In keeping with its newly adopted Water Conservation and Drought Contingency Plan, the Village of Lumby introduced a Stage-1 Water Conservation threshold that instituted water sprinkling regulations, a public education awareness program, and increased water-level monitoring for village wells.
Over the last few years, upgrades to intake screening facilities and pressure reducing stations in the District of Lake Country have increased efficiency and safety, which has allowed operators to meet the new demands with no net increase in staff. To continue this trend, the district has begun a program of integrating and automating operation facilities.
Naramata residents have seen considerable activity on their water system since construction began in February. Work is well underway on two contracts.
The Black Mountain Irrigation District (BMID) provides domestic water to 20,000 people and irrigation water to 4,100 acres of agriculture on the east benchlands of Kelowna. BMID draws from Mission Creek, which is the most significant creek feeding Okanagan Lake.
Before interacting with the media, water system professionals should learn and practice a few rules for effectively communicating risk to the public.
Equity has long been an important principle of utility rate design, but until now no measure of rate equity has been developed and applied systematically to municipal water rate structures.
There are three areas that utilities should address to improve their financial strength: financial planning and management, effective pricing, and affordability. This article discusses these areas, as well as their benefit and importance in encouraging effective planning and preparation for utilities to meet future challenges.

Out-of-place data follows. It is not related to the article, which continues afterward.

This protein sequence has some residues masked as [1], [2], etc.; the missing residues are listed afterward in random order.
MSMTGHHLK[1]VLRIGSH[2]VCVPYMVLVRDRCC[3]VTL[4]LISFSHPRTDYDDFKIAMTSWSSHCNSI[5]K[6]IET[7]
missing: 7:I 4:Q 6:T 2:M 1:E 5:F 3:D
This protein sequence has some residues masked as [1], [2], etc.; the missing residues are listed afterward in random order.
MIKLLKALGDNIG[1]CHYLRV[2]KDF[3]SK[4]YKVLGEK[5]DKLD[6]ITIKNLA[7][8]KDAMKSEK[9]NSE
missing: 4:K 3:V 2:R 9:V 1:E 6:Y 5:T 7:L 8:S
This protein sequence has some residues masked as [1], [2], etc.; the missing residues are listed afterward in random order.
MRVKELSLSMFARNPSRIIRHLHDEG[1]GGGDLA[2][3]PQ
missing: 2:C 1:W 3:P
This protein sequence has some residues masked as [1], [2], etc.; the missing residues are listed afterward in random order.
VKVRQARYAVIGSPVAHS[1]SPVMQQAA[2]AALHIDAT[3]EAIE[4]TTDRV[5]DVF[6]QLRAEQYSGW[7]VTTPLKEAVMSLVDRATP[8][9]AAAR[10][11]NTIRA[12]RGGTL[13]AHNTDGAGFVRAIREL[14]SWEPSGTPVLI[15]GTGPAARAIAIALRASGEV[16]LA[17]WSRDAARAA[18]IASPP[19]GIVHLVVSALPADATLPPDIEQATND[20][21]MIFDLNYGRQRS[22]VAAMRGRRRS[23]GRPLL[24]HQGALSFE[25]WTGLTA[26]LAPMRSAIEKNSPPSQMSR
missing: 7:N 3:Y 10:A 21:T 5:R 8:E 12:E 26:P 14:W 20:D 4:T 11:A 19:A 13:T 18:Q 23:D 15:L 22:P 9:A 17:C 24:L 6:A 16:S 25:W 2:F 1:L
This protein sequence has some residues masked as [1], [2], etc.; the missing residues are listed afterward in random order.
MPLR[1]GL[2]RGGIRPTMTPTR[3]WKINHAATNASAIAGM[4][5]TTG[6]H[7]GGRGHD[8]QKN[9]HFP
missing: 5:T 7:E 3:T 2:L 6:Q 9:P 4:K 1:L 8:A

Industry studies in recent years have raised awareness of the magnitude of asset renewal and replacement needs in the water industry, but little comparative work has been done on asset management. To help fill this gap, the AWWA Research Foundation sponsored the study summarized in this article.
Faced by the need to repair and replace aging infrastructure and at the same time build new systems to meet population growth, water utilities must make increasingly complex decisions about where, when, and how to invest their capital improvement dollars. What's more, their decisions must involve a range of stakeholders and win their “buy-in” in order for projects to receive necessary financial and community support.
Technology will transform the water utility workplace—from how utilities manage and use information to how they treat and monitor water. Understanding the nature of these changes and the appropriate use of technology can reduce costs, allow for better and quicker decision-making, and enable better management of increasingly complex information databases.